t Church. The Senate proceeded to the election of the standing committees, with the following result: Foreign Affairs--Messrs Jas L. Orr, chairman; Waldo P. Johnson, Louis T. Wigfall, Wm. E. Simms, and Allen T. Caperton. Finance--Messrs Robt W. Barnwell, chairman; R. M. T. Hunter, Thos. J. Semmes, Wm. A. Graham, andill, chairman; Landon C. Haynes, R. W. Walker, John W. C. Watson, and Thos J. Semmes. Indian Affairs--Messrs Robert W. Johnson, chairman; Wm. S. Oldham, Waldo P. Johnson, Augustus E. Maxwell, and Allen T. Caperton. Post-Offices and Post Roads--Messrs Chas B. Mitchell, chairman; Robert Jemison, Jr., James M. Baker, Landon Patents--Messrs Augustus E. Maxwell, chairman; Benjamin H. Hill, and Landon C. Haynes. Claims--Messrs Henry C. Burnett, chairman; James M. Baker, and Waldo P. Johnson. Territories--Messrs Louis T. Wigfall, chairman; Chas B. Mitchell, and Robert W. Barnwell. Accounts--Messrs A. T. Caperton, chairman; Wm. T. Dortch
from the circumspect path in which they have hitherto walked. It became well known all over East Tennessee, or that portion of it rid of rebel troops, that Governor Johnson had declared that the separation of East Tennessee at the present time would be an unfortunate event, and it became evident on Monday night that the Conventiood have used up the week and the Convention in speeches, favoring immediate emancipation, calling for a State Convention, and endorsing the Administration. Governor Johnson has made seven great speeches since he left Nashville. Two Brigadier Generals of Tennessee expressed themselves in favor of the resolutions forgiving all traitors.--They were bitterly denounced by Parson Brownlow. Governor Johnson's speeches were all great efforts. In one speech he said that slavery was dead, and it was judicious to clean out slavery and treason at the same time, the latter could not exist without the former. He will make a grand speech at a mass meeting t
unter, of Virginia, President protem. The proceedings were opened with prayer by the Rev. T. V. Moore, of the Presbyterian church. On the call of the roll, the following Senators answered to their names: Messrs. Robert W. Barnweliz of South Carolina; Henry C. Burnett, of Kentucky; Allen T. Caperton, of Virginia; William T. Dortch, of North-Carolina; William A. Graham, of North Carolina; Gustavus A. Henry, of Tennessee; Benjamin H. Hill, of Georgia; Robert M. T. Hunter, of Virginia; Waldo P. Johnson, of Missouri; Augustus E. Maxwell, of Florida; James L. Orr, of South Carolina; Edward Sparrow, of Louisiana, and William E. Simms, of Kentucky. Thirteen members, constituting a quorum, being found present, Mr. Orr, of South Carolina, offered the following, which was adopted: "Ordered, That the Secretary acquaint the House of Representatives that a quorum of the Senate has assembled, and that the Senate is ready to proceed to business." The following, by Mr. Orr, was also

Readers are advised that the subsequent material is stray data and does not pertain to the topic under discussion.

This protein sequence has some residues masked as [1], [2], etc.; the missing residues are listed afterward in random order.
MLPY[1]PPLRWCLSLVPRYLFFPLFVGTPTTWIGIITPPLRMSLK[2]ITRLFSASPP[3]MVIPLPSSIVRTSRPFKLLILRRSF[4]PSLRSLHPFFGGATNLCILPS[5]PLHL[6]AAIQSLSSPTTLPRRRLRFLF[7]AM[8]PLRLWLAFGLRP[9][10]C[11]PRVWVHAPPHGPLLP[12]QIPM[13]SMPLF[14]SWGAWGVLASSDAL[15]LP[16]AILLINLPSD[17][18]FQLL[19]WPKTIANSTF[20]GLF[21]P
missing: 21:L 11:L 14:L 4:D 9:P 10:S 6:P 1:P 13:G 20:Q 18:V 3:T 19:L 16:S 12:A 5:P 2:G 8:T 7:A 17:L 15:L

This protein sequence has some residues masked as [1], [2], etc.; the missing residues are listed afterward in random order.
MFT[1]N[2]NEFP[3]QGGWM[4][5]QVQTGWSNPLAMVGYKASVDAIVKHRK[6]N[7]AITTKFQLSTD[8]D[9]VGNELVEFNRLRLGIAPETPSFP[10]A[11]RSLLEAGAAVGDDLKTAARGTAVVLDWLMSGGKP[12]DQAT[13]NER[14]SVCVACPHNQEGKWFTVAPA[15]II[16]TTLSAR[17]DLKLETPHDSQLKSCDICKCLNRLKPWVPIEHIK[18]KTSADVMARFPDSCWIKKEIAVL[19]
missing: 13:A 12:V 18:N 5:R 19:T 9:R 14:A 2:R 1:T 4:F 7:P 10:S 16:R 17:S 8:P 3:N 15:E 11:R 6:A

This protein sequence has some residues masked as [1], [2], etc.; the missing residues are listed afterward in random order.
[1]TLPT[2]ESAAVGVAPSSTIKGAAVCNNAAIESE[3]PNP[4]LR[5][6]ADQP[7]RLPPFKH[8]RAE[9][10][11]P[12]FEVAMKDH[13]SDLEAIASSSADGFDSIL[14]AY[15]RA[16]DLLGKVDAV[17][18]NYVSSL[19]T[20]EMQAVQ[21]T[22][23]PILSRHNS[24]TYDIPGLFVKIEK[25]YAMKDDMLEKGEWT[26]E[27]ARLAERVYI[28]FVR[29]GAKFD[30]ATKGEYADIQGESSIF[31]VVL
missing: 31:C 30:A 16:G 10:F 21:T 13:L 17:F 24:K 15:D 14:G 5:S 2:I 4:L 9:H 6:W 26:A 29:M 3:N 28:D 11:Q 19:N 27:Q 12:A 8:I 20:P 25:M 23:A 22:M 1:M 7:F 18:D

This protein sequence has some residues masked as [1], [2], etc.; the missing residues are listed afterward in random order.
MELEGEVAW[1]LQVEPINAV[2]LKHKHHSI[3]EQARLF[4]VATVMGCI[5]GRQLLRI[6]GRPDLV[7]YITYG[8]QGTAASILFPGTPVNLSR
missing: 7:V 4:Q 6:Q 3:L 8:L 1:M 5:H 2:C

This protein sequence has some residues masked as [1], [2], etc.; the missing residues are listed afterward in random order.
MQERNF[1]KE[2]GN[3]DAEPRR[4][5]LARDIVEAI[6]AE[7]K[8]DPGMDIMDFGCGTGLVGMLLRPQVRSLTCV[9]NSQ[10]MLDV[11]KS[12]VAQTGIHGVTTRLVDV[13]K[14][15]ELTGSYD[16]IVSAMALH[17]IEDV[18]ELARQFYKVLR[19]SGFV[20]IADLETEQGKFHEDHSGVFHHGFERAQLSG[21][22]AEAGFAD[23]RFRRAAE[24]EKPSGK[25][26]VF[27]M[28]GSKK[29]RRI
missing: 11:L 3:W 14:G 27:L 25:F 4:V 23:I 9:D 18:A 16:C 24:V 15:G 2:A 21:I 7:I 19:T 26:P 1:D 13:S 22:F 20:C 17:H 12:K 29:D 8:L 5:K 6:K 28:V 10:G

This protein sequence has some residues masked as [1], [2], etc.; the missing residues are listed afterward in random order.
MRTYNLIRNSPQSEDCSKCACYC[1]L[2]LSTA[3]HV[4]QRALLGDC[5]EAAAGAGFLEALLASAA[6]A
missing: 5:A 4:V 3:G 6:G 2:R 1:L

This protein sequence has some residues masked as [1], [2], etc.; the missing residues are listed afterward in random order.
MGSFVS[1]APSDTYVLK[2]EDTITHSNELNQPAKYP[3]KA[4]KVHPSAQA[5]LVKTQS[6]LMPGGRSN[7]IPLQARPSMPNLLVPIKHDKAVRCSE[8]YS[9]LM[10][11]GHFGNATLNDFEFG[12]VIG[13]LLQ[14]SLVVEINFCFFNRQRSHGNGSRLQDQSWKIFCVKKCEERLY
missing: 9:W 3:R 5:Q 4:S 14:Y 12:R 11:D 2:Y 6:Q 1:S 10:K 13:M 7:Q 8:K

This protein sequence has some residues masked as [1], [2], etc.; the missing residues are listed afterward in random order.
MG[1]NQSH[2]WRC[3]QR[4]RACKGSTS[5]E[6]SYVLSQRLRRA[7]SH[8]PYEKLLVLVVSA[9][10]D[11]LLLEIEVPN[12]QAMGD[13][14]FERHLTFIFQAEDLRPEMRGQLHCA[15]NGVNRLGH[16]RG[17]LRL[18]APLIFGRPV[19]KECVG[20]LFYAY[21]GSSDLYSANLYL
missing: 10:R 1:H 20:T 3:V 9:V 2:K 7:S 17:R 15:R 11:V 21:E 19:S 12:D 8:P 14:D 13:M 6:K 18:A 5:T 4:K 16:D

g up of the dry bones among the departments here after the election." --A Democratic meeting was held, or rather going to be held, in Baltimore on Friday night, when the Abolitionists rushed in, and dispersed it, with cheers for Lincoln and Johnson, turning the audience out of doors. Rather a had opening for "free" Maryland. --A perfect avalanche of new Confederate "pirates" has descended on the Yankee shipping.--The New York Past contains the following: "Another rebel privatee, date not given. We now hold the town, and the rebels are retreating into Arkansas. "Major-General Marmaduke, Brigadier-General Cabel, and four rebel colonels, captured by General Pleasanton at the battle at Osage, left here yesterday for Johnson's island. From six to eight inches of snow fell here yesterday," --A party of McNeal's cavalry caught a New York cavalry detachment napping, about fifteen miles from Cumberland, Maryland, on Tuesday morning, and killed three and wounded se